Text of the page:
If you would like to participate, please email Dan Schwartz (703-324-1422, TTY 711) to be contacted when we announce the next composter workshop. Many thanks to the composter workshop partners: City of Falls Church, ReBuild Warehouse, Virginia Cooperative Extension and Mason Sustainability Institute.
When you want to say thank you, consider a gift that will last a lifetime: the gift of trees. Through Reforest Fairfax, a new partnership between Fairfax County Restoration Project and Fairfax ReLeaf, five native trees will be planted for each gift you give, and a beautiful card and certificate will be sent to your recipient.
By giving trees, you will be helping to ensure a beautiful and healthy place to live and work long into the future. Trees clean our air and water, protect our streams, prevent soil erosion, lower city temperatures, and boost property values. When you give the gift of trees, you're not just saying thank you; you're helping to plant our future. To learn more or to give a gift, visit Reforest Fairfax.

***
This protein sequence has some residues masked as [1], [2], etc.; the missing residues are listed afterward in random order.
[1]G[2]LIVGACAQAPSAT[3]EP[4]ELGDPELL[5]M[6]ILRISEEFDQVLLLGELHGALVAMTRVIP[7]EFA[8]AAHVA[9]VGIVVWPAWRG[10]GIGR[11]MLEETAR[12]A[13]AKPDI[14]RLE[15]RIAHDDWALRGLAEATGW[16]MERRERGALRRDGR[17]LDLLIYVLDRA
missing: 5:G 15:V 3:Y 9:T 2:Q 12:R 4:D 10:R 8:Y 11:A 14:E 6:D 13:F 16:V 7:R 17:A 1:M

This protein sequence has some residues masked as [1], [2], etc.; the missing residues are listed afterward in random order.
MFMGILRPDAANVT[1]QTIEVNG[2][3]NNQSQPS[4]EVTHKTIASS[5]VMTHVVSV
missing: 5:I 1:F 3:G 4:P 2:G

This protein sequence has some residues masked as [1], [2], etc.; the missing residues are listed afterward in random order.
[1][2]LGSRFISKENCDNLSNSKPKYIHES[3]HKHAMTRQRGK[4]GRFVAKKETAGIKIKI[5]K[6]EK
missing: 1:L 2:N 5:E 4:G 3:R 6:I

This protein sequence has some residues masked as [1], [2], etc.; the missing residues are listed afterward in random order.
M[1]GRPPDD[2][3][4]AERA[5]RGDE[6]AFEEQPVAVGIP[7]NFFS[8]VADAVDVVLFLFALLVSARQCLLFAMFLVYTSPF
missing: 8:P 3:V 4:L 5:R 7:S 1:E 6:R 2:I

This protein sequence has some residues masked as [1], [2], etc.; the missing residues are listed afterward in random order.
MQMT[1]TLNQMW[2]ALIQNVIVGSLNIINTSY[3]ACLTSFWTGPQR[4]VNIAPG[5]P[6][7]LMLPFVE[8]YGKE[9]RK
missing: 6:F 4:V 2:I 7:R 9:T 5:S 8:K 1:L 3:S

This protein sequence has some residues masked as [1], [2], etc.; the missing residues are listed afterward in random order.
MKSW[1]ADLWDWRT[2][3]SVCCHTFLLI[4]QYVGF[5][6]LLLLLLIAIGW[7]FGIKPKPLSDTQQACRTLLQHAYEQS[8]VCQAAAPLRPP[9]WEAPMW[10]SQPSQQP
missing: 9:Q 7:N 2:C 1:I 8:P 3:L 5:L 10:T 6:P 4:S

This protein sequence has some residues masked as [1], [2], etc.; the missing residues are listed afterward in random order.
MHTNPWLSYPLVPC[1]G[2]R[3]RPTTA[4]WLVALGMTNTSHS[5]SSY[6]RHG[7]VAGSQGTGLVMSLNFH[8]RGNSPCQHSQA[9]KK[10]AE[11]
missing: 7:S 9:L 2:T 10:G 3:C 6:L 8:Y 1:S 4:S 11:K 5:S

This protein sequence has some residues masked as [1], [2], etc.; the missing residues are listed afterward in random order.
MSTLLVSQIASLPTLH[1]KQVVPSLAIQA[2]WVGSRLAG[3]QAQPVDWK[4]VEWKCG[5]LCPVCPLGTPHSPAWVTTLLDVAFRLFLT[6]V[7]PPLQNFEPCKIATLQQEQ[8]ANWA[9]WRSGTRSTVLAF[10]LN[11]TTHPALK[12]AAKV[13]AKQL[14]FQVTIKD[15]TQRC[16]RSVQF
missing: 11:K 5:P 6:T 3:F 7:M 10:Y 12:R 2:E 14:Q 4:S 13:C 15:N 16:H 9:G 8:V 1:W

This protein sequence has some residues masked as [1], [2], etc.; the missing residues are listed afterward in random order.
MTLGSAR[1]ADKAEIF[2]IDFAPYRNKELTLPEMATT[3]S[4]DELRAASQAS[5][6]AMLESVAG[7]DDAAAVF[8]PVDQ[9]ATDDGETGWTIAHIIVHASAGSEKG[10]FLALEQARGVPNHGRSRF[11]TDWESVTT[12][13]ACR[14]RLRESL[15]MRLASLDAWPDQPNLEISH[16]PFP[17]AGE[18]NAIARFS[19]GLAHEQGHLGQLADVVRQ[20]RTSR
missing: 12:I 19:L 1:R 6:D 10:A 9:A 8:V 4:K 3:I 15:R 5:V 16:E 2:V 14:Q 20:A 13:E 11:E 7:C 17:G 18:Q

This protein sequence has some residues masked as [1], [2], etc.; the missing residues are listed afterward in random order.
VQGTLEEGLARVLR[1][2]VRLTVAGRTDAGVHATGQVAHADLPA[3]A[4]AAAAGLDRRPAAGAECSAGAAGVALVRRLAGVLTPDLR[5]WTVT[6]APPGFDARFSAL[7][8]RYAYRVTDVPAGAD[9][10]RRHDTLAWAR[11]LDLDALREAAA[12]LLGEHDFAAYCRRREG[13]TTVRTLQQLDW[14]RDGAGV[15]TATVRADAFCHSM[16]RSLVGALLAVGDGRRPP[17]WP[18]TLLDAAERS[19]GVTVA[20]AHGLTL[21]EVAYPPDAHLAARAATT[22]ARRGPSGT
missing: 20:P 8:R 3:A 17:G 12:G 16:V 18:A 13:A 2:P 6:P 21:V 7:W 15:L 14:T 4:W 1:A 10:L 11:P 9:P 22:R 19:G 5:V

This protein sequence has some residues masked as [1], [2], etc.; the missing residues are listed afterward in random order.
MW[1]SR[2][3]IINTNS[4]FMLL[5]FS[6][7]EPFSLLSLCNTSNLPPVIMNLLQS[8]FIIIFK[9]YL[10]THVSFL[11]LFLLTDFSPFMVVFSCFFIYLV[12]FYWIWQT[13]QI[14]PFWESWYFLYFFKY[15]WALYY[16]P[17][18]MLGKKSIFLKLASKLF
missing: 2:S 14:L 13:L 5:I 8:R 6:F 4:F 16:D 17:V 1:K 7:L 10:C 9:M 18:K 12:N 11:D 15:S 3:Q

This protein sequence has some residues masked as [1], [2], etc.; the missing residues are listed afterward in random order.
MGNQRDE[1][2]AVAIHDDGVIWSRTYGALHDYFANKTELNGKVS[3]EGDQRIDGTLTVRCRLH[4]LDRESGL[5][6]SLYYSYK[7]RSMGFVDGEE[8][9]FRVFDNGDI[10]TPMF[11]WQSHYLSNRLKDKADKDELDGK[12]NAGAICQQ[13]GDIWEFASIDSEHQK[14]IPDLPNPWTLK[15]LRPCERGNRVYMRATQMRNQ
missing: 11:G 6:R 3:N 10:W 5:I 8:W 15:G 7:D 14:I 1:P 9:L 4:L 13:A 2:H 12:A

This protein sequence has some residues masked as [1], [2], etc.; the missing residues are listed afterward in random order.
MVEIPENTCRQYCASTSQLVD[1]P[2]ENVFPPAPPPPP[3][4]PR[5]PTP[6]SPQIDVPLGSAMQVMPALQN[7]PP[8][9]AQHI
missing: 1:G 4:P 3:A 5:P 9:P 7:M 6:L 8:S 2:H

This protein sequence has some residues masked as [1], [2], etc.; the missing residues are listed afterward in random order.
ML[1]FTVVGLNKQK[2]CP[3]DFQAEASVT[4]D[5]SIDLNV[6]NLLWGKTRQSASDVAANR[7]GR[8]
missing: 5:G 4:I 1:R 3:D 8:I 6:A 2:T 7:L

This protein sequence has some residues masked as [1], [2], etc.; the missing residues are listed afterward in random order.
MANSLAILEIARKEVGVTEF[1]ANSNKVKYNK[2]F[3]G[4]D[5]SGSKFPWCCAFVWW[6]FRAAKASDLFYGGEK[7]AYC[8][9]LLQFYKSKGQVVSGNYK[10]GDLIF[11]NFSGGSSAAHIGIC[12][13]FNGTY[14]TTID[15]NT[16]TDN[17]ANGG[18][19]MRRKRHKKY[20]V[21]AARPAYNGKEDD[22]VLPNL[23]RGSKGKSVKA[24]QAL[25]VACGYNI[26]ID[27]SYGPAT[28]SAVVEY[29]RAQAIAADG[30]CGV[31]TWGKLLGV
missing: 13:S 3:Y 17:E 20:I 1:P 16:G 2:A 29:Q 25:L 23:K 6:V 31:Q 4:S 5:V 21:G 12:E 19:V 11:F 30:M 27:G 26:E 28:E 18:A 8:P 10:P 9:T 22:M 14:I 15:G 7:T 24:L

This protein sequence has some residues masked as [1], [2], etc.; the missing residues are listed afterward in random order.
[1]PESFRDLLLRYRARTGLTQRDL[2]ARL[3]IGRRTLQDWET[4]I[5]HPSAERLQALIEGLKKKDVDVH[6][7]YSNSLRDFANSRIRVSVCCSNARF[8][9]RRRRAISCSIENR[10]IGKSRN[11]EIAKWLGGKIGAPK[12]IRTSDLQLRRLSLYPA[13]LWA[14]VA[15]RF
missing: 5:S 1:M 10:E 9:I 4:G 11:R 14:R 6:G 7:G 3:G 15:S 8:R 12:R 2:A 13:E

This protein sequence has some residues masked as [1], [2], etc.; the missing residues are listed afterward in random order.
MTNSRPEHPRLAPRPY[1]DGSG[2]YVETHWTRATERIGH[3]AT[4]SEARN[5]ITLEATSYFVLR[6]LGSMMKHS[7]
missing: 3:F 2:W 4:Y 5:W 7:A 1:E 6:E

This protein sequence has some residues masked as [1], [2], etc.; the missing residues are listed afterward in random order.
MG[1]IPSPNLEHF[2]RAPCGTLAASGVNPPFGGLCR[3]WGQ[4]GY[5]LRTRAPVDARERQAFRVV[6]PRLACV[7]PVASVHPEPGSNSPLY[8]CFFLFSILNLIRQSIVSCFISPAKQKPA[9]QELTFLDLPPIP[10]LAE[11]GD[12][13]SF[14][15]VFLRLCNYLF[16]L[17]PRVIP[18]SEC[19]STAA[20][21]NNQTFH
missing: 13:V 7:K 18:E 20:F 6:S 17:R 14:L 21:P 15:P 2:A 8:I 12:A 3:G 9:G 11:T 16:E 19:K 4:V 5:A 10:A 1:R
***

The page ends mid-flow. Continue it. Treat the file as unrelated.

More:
We encourage you to stay informed about the Northern Virginia Soil and Water Conservation District's opportunities and programs! To subscribe, please contact us via our online form and specify which of the following updates you would like to receive:
- The Watershed Calendar, sent monthly by Dan Schwartz, features stream monitoring and other volunteer events across Northern Virginia,
- The Green Breakfast emails are sent by Nicholas Kokales to advise about upcoming Green Breakfast events, and
- Conservation Currents, the NVSWCD newsletter, is emailed by Lily Whitesell to individuals who prefer to receive an electronic copy. You can also subscribe to receive print copies of Conservation Currents.